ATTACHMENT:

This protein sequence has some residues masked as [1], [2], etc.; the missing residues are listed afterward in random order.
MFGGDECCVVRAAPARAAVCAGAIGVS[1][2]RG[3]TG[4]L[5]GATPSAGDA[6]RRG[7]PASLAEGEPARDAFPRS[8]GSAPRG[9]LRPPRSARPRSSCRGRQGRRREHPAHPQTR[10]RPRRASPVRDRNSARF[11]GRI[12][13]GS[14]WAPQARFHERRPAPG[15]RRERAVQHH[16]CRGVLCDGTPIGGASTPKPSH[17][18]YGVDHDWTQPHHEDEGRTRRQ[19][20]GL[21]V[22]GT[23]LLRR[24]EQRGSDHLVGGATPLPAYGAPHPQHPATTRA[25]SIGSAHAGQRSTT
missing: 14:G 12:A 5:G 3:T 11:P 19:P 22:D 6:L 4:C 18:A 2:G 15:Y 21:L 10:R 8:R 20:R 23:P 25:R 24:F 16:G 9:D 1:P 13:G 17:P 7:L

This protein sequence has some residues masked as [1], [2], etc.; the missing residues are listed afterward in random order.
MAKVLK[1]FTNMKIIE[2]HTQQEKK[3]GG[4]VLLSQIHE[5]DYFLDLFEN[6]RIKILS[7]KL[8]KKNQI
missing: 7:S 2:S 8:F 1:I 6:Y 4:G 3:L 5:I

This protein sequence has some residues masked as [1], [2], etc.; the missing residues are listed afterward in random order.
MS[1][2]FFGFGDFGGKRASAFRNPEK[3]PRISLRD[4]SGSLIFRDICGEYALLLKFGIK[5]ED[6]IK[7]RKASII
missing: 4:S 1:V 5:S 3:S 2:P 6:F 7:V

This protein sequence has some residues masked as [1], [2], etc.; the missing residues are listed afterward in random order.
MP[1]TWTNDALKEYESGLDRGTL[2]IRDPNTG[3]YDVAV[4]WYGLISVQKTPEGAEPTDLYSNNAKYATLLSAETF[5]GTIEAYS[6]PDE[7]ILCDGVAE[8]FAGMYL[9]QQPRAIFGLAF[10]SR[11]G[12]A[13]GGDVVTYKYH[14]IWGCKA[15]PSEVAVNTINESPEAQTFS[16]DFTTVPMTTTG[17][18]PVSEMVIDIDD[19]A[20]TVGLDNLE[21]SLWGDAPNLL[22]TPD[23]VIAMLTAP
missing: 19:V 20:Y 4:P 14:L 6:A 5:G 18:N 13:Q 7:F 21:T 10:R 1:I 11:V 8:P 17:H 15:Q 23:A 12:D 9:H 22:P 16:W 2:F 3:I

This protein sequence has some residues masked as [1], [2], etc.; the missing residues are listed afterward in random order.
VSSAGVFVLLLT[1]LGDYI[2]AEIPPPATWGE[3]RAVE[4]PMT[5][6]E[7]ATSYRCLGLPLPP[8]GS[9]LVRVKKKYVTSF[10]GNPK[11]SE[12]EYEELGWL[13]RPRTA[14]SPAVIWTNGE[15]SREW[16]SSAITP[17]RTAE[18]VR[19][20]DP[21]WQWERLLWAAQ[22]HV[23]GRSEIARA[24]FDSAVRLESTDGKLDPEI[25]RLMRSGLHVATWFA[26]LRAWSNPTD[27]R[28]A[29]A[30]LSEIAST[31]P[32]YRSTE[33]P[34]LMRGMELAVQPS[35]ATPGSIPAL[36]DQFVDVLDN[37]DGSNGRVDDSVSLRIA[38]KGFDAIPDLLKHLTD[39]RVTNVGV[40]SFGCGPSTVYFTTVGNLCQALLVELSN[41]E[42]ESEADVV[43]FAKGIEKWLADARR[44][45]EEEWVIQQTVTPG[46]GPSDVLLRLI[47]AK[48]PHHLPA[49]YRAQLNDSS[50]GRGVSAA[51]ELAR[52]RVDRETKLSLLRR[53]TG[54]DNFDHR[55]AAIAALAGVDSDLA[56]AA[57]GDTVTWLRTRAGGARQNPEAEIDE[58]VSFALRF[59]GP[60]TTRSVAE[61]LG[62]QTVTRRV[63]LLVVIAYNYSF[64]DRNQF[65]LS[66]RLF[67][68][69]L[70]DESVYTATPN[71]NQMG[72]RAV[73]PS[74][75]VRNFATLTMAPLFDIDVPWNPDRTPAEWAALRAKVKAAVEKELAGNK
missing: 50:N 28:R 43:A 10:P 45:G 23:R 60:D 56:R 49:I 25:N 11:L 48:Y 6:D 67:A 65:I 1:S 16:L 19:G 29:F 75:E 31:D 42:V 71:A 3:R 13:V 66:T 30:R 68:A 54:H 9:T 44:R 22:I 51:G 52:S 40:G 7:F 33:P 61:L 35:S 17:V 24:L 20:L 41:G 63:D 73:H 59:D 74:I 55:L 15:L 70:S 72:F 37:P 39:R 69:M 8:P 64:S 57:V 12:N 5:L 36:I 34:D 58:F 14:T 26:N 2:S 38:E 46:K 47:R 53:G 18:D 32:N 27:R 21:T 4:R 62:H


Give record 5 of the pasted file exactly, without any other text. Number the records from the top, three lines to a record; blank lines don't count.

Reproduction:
This protein sequence has some residues masked as [1], [2], etc.; the missing residues are listed afterward in random order.
VSSAGVFVLLLT[1]LGDYI[2]AEIPPPATWGE[3]RAVE[4]PMT[5][6]E[7]ATSYRCLGLPLPP[8]GS[9]LVRVKKKYVTSF[10]GNPK[11]SE[12]EYEELGWL[13]RPRTA[14]SPAVIWTNGE[15]SREW[16]SSAITP[17]RTAE[18]VR[19][20]DP[21]WQWERLLWAAQ[22]HV[23]GRSEIARA[24]FDSAVRLESTDGKLDPEI[25]RLMRSGLHVATWFA[26]LRAWSNPTD[27]R[28]A[29]A[30]LSEIAST[31]P[32]YRSTE[33]P[34]LMRGMELAVQPS[35]ATPGSIPAL[36]DQFVDVLDN[37]DGSNGRVDDSVSLRIA[38]KGFDAIPDLLKHLTD[39]RVTNVGV[40]SFGCGPSTVYFTTVGNLCQALLVELSN[41]E[42]ESEADVV[43]FAKGIEKWLADARR[44][45]EEEWVIQQTVTPG[46]GPSDVLLRLI[47]AK[48]PHHLPA[49]YRAQLNDSS[50]GRGVSAA[51]ELAR[52]RVDRETKLSLLRR[53]TG[54]DNFDHR[55]AAIAALAGVDSDLA[56]AA[57]GDTVTWLRTRAGGARQNPEAEIDE[58]VSFALRF[59]GP[60]TTRSVAE[61]LG[62]QTVTRRV[63]LLVVIAYNYSF[64]DRNQF[65]LS[66]RLF[67][68][69]L[70]DESVYTATPN[71]NQMG[72]RAV[73]PS[74][75]VRNFATLTMAPLFDIDVPWNPDRTPAEWAALRAKVKAAVEKELAGNK
missing: 50:N 28:R 43:A 10:P 45:G 23:R 60:D 56:R 49:I 25:N 11:L 48:Y 6:D 67:A 65:I 1:S 16:L 19:G 29:F 75:E 31:D 42:V 71:A 3:R 13:V 66:T 30:R 68:A 54:H 9:T 44:R 22:I 51:G 52:S 40:G 7:F 33:P 61:L 35:S 17:V 24:L 20:L 41:G 63:D 73:H 59:D 74:I 55:L 15:L 70:S 72:F 37:P 39:R 69:M 8:P 64:S 57:V 12:N 5:L 36:I 34:D 58:F 14:T 26:N 2:S 38:E 46:K 47:R 53:G 18:D 32:N 27:R 21:T 4:R 62:H